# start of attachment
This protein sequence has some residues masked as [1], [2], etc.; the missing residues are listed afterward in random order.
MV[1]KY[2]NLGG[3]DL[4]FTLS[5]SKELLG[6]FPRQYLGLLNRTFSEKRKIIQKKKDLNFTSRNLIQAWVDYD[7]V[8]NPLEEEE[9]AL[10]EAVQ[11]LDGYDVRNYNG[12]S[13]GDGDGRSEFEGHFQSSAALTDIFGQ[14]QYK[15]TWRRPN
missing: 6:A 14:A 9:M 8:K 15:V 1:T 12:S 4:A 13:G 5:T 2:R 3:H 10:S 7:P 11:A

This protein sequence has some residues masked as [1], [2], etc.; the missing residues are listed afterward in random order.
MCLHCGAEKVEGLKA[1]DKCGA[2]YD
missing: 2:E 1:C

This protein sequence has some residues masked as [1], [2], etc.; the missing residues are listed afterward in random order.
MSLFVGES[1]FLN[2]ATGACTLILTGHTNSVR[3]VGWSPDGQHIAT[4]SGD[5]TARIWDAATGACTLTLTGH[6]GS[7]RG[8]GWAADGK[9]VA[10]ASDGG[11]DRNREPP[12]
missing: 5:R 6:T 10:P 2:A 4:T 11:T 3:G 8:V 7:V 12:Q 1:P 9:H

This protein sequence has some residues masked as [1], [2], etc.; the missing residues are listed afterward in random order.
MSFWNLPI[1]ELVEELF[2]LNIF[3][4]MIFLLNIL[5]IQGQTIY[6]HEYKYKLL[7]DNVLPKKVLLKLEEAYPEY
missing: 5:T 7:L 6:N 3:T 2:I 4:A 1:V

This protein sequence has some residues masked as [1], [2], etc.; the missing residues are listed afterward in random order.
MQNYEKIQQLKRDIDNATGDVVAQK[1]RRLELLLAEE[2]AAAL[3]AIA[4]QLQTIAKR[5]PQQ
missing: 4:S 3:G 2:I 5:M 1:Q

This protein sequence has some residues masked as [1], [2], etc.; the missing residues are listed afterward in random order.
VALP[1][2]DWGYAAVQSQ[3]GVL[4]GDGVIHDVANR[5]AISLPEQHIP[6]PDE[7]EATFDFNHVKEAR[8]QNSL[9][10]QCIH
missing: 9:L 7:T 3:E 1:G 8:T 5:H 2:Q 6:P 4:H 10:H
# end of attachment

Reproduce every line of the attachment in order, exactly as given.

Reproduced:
This protein sequence has some residues masked as [1], [2], etc.; the missing residues are listed afterward in random order.
MV[1]KY[2]NLGG[3]DL[4]FTLS[5]SKELLG[6]FPRQYLGLLNRTFSEKRKIIQKKKDLNFTSRNLIQAWVDYD[7]V[8]NPLEEEE[9]AL[10]EAVQ[11]LDGYDVRNYNG[12]S[13]GDGDGRSEFEGHFQSSAALTDIFGQ[14]QYK[15]TWRRPN
missing: 6:A 14:A 9:M 8:K 15:V 1:T 12:S 4:A 13:G 5:T 2:R 3:H 10:S 7:P 11:A

This protein sequence has some residues masked as [1], [2], etc.; the missing residues are listed afterward in random order.
MCLHCGAEKVEGLKA[1]DKCGA[2]YD
missing: 2:E 1:C

This protein sequence has some residues masked as [1], [2], etc.; the missing residues are listed afterward in random order.
MSLFVGES[1]FLN[2]ATGACTLILTGHTNSVR[3]VGWSPDGQHIAT[4]SGD[5]TARIWDAATGACTLTLTGH[6]GS[7]RG[8]GWAADGK[9]VA[10]ASDGG[11]DRNREPP[12]
missing: 5:R 6:T 10:P 2:A 4:T 11:T 3:G 8:V 7:V 12:Q 1:P 9:H

This protein sequence has some residues masked as [1], [2], etc.; the missing residues are listed afterward in random order.
MSFWNLPI[1]ELVEELF[2]LNIF[3][4]MIFLLNIL[5]IQGQTIY[6]HEYKYKLL[7]DNVLPKKVLLKLEEAYPEY
missing: 5:T 7:L 6:N 3:T 2:I 4:A 1:V

This protein sequence has some residues masked as [1], [2], etc.; the missing residues are listed afterward in random order.
MQNYEKIQQLKRDIDNATGDVVAQK[1]RRLELLLAEE[2]AAAL[3]AIA[4]QLQTIAKR[5]PQQ
missing: 4:S 3:G 2:I 5:M 1:Q

This protein sequence has some residues masked as [1], [2], etc.; the missing residues are listed afterward in random order.
VALP[1][2]DWGYAAVQSQ[3]GVL[4]GDGVIHDVANR[5]AISLPEQHIP[6]PDE[7]EATFDFNHVKEAR[8]QNSL[9][10]QCIH
missing: 9:L 7:T 3:E 1:G 8:T 5:H 2:Q 6:P 4:H 10:H